. The Coronavirus and the world of sports

FILE – In this Saturday, Nov. 2, 2019 file photo, South African captain Siya Kolisi holds the Webb Ellis Cup aloft after South Africa defeated England to win the Rugby World Cup final at International Yokohama Stadium in Yokohama, Japan. The South African government maintained a ban on all contact sports competitions on Saturday, May 30, 2020 because of the coronavirus, meaning the country’s professional rugby teams and its world champion Springboks will remain out of action for now. (AP Photo/Christophe Ena, File)

The Latest on the effects of the coronavirus outbreak on sports around the world:

The South African government maintained a ban on all contact sports competitions on Saturday because of the coronavirus, meaning the country’s professional rugby teams and its world champion Springboks will remain out of action.

The announcement by sports minister Nathi Mthethwa came as South Africa prepares to further ease lockdown on Monday and open up most of its economy as part of a phased relaxation of restrictions.

Professional non-contact sports competitions will be allowed in some regions and Mthethwa gave permission for teams, including those in rugby, to resume training. But only if protocols are in place to minimize the chances of transmission of COVID-19. All teams have 14 days to submit detailed plans on their protocols for approval before they can train, the minister said. Conditions include the mandatory screening of athletes.

South Africa Rugby CEO Jurie Roux welcomed the move as “an opportunity for our players to enhance their lockdown training regimes by increasing their fitness work for an eventual return to play.” He added he would seek clarification over whether full-contact training would be allowed.

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Premier League clubs with only 15 fit players are still likely to have to play matches if the season resumes as planned next month during the coronavirus pandemic.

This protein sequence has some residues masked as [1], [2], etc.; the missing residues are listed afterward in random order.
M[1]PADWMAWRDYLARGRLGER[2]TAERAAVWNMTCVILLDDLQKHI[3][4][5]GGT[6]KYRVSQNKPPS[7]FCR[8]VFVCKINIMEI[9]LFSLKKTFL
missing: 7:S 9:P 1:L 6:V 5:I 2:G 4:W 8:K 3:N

West Ham vice chair Karren Brady has disclosed new details of Thursday’s conference call of clubs when they agreed to restart the season on June 17, pending government approval.

The season was suspended in March after positive COVID-19 cases at Arsenal and Chelsea forced the squads into self-isolation.

Brady said the latest virtual meeting of club executives featured a long discussion about “what constitutes having a team fit enough to compete in the games left to play.”

Most teams, including West Ham, have nine games remaining.

“There are obvious and genuine concerns about what happens to your match results if your club has a number of players testing positive for coronavirus, or is in self-isolation, and as a result you simply cannot field your usual or strongest starting XI,” Brady wrote in a column in Saturday’s editions of “The Sun” newspaper.

“Well, as long as you have 15 fit players (including one goalkeeper) made up from either your 25-man squad list or from your under-21s you will be deemed to have a team fit enough to fulfill the fixture.”

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Source: Associated Press